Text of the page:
Although as usual Steve Hillman has composed and arranged all the tracks, this time he has called in some of Britain’s top musicians to play along with him. Steve Hillman limited himself to only keyboards and the occasional bit of percussion. Brought into the studio is literally the crème de la crème, Iain Ballamy on soprano and tenor sax (who many of you may be familiar with, as he used to play in the excellent ‘Bill Bruford’s Earthworks’); Rain, who plays all of the guitar parts, which must have been pretty daunting to play under the guidance of such a good guitarist as Steve Hillman himself; and Phil Morgan on the violin and viola, which he does with great aplomb, making the spooky or sexy passages of the music quite exhilarating. Darrell Davison plays the cello, whilst Gareth Davies has the unenviable job of replacing Steve’s wife Linda on all the flute parts; very well he does too, not surprising really as his day job is that of principal flautist of the London Symphony Orchestra. In fact you can safely say that all the musicians are at the top of their talents. However, the keyboard playing of Steve Hillman is the thing that stands out amongst the music, surprisingly jazzy at times, particularly in the wonderful but too short ‘Thirties Thing’.
The most exciting thing about the whole album is that you can actually imagine the film unfolding as you listen to the music. For the sake of this review I have created my own special agent Phil Simonbrook 008, who in the plot for our movie has to go in and save the heroine Lovely Deborah (no doubt a close relative to Pussy Galore), after the last 007 Daniel Craig makes a hash of things in Casino Royale. Simonbrook has to go in and save the girl and the world. The opening title sequence is aptly named ‘Fired Up’, as the mood is set up by some strident music that fairs favorably with any other Bond movie opening, leaving you in no doubt that there is plenty adventure to come. ‘Linda’s Theme’ covers the usual Bond requirements where Simonbrook is briefed by ‘M’ and then has some fun on a visit to ‘Q’.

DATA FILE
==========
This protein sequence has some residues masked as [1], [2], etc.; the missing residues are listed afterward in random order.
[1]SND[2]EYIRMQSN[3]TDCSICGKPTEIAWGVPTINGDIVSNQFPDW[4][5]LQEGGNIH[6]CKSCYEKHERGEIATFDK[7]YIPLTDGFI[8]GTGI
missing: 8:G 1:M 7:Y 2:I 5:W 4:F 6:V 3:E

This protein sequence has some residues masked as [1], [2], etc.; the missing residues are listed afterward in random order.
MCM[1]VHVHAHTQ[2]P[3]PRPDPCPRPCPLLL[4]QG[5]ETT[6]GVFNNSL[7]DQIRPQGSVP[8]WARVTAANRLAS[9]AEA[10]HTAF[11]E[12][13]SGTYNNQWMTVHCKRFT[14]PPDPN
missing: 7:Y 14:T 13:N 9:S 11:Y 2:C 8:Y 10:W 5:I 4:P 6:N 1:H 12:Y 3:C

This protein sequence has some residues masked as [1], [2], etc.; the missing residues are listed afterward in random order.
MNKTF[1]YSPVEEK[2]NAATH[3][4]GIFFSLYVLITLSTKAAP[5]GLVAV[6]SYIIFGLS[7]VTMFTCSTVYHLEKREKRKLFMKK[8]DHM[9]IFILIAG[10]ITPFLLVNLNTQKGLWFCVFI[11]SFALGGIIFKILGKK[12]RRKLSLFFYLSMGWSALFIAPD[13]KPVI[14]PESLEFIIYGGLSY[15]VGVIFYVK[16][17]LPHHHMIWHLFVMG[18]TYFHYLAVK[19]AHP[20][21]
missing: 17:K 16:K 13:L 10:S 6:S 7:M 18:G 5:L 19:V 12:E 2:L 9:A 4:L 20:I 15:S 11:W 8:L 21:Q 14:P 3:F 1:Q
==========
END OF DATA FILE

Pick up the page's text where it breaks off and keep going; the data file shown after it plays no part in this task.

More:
‘Long Hot Night’ is a fully fledged action sequence which find’s Simonbrook abseiling down the side of the castle where he thinks the Lovely Debbie is held captive, only to come flying through the window to find that Lovely Debbie is gone, as she has already overpowered her captives and fled.
This is followed by the title track where Simonbrook and Lovely are reunited, and prepare to save the world from the wicked ‘Root Of All Evil’. But of course before there is time to save the world Simonbrook and Lovely have to do what hero and heroine have to do. By the sounds of some of these tracks this will be one of the steamiest secret agent stories ever told, building to several climaxes.
By the time you get to track ten, ‘Slow Down’, things are brought back under control and it is time for the film’s shattering finale. The song titles say it all: ‘What The Hell’, Regrets’, and ‘The Chase Is On’. By this time it seems pretty likely Simonbrook and Lovely have vanquished the Root Of All Evil, and the World is once again safe. Which just leaves the closing ‘Journey’s End’ to allow Phil Simonbrook and Lovely Debbie to float away into the sunset.
The music is so inspiring that I am sure whoever listens to this album will be able to make up their own storyline to it, but I assure you it will be an excellent story. Perhaps now they should make a new film and build it around the soundtrack.
A great idea by Dreamfast Cinema, excellently executed by Steve Hillman. There is more new music in the pipeline from Steve Hillman, as yet again another solo album has had to be put on the shelf as he has been enrolled in a new Progressive Rock Supergroup ‘RA’, who already have an album in the can called ‘Wake’ that will hopefully be released sometime this year. ‘RA’ features David Groves on guitar, Robert Andrews on bass, Dai Rees on drums and Steve Hillman on keyboards, so watch out for that.
But in the meantime ‘The World Over’ will
be released on August 15th 2006 and will be available through the usual
outlets including www.amazon.com. ‘The World Over’ will definitely
be Mott the Dog’s album of the year.